As the US army rolls into a newly liberated Paris, a woman sits serenely under the only working hairdryer in the city. The war photographer Lee Miller’s iconic shot of a salon reopening amid the rubble in the summer of 1944 could easily have become an image of heartless vanity when Vogue published it. Who cares about a hairdo, when millions have died?
Yet at the time it somehow managed to convey both ingenuity and hope, in a world far enough steeped in death to long for a little frivolity. The return of being able to care about something that doesn’t actually matter must have come, in the circumstances, as a blessed relief. When Boris Johnson announced the reopening of British hairdressers this July, Miller’s picture sprang to mind.
Lockdown and the gleeful decline of sartorial standards that came with it – who cares, when nobody’s going to see? – have undoubtedly made many women think about how much time and money we wasted down the years constructing a facade for other people. After months of barely lifting a hairbrush, and yanking on a clean top only for Zoom calls, the whole business of heels and lipstick still seems faintly preposterous.
Like all near-death experiences, the pandemic is meanwhile triggering in some a broader resolve to live more simply in future: to move out of the big city and keep chickens, to shop less, to hang out with the kids rather than rushing them from one improving activity to another, to stop endlessly keeping up with the Joneses. It’s not limited to those who are middle-aged and settled, either.
The journalist and podcaster Pandora Sykes, in her forthcoming book How do we know we’re doing it right?, describes a millennial generation that has never had so many options in life but is increasingly paralysed by the fear of choosing the wrong one. Her peers are, she writes, struggling to keep up with the vast array of social, cultural and professional choices facing them; drowning in fashion trends that change almost faster than they can shop, or cult Netflix shows they haven’t got time to watch.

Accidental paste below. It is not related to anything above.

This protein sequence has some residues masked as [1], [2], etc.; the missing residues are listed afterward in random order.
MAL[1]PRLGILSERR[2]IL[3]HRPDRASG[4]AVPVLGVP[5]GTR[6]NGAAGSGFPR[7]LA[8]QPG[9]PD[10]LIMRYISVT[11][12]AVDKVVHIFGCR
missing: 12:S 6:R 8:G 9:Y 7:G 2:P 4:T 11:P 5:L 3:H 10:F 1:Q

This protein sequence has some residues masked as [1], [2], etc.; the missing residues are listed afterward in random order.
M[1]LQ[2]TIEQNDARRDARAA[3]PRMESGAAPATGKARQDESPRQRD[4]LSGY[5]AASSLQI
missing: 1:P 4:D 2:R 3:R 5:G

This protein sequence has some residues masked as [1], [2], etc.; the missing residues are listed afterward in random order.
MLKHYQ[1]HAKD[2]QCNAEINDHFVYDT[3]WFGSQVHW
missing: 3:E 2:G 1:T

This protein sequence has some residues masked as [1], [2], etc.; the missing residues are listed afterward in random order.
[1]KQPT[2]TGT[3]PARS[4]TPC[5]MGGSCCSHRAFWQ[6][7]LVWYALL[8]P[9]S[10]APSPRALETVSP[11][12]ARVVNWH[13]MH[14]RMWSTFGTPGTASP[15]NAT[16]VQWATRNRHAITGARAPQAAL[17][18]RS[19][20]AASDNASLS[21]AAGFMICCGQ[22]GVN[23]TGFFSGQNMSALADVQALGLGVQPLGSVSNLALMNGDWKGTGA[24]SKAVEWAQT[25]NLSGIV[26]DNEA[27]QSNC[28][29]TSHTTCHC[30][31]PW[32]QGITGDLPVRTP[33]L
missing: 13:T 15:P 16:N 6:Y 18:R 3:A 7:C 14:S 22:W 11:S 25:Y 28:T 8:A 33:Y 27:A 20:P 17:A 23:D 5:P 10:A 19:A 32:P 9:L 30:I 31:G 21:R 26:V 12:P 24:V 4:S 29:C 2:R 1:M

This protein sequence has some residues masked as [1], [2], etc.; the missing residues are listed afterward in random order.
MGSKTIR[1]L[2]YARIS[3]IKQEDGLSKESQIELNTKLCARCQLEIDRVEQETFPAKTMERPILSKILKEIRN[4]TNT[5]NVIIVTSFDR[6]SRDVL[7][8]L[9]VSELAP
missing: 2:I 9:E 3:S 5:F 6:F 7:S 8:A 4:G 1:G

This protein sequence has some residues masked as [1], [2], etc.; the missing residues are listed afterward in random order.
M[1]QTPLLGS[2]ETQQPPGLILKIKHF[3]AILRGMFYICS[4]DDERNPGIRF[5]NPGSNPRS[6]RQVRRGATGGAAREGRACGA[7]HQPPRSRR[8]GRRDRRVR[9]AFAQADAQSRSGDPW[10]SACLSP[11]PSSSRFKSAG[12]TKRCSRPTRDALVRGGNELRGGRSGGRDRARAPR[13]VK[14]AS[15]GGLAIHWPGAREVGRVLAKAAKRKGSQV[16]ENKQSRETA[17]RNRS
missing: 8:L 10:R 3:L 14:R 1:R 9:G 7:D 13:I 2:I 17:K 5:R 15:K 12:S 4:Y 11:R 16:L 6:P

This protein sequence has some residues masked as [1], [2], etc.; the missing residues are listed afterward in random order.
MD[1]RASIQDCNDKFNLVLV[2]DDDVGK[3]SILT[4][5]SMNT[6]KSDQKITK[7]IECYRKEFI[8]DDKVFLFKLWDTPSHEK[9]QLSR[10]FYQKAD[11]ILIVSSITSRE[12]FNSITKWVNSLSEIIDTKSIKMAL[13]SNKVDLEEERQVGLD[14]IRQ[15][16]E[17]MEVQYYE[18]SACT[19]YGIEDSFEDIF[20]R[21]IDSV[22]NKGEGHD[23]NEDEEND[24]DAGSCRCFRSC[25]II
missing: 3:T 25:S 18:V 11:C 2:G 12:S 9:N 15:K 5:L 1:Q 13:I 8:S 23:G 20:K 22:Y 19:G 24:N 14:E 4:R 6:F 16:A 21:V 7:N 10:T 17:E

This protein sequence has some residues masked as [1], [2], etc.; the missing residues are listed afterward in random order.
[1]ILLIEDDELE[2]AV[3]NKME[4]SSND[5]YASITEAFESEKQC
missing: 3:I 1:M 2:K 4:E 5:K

Sykes’s collection of essays, written pre-pandemic, could have read like a relic from a pampered bygone age with nothing bigger to worry about. Yet instead it feels like a clear-eyed warning of the world to which we may now be returning. July brings hard choices about how much of that manic old life we will resume given half a chance. And the answer, I suspect, is: more than we think. When hairdressers reopen, expect a stampede to the sinks.
This isn’t about confidence or lack of it in the government’s planned reopening, pushed through despite warnings that it’s too much too soon. (Although it is perhaps significant that Downing Street’s own research reportedly identifies a pattern where any easing of lockdown triggers initial alarm and reluctance, followed two weeks later by most people taking advantage once they see others doing it.) It has more to do with the power of inertia.
After every crisis, great thinkers declare that life will never be the same again. But more often than not, some things change and a surprising amount stays the same. People did not desert big cities en masse after 9/11, as some predicted, despite the continuing terror threat. Commuters avoided the tube for weeks after the 7/7 bombing, but settled back into their old patterns as the fear receded and the weather got colder. Covid-19 will change the big picture in some profound ways just as those events did, but once it’s finally over – perhaps not this year, or even next – the gravitational pull of old habits may prove surprisingly strong on an everyday level.
So long as women continue to be judged on what they look like, then we will continue to care about it, and hairdressers will be busy. So long as some pushy parents furiously overschedule their children, others will feel obliged to compete. Once we’re all out living public lives again and watching others live theirs, the corrosive fear of missing out – on parties to which everyone else was seemingly invited, career opportunities, some vaguely defined cultural zeitgeist – will seep back. The biggest thing stopping us returning to this busy and sometimes draining normal when the virus recedes won’t be a longing for simplicity, but the fact that millions may still be struggling financially or anxious for their jobs.
Of course, there will be lives transformed: companies that never make their staff return to the office, individuals fleeing the big city for the sticks, shoppers staying loyal to the independent stores that saved them when they couldn’t get a supermarket delivery slot, women who never bother dyeing their hair again. Good for them. But don’t underestimate the pressure to snap back to something like normal, either. The pandemic will change us. But, for good or ill, it probably won’t change us as much as we think.
• Gaby Hinsliff is a Guardian columnist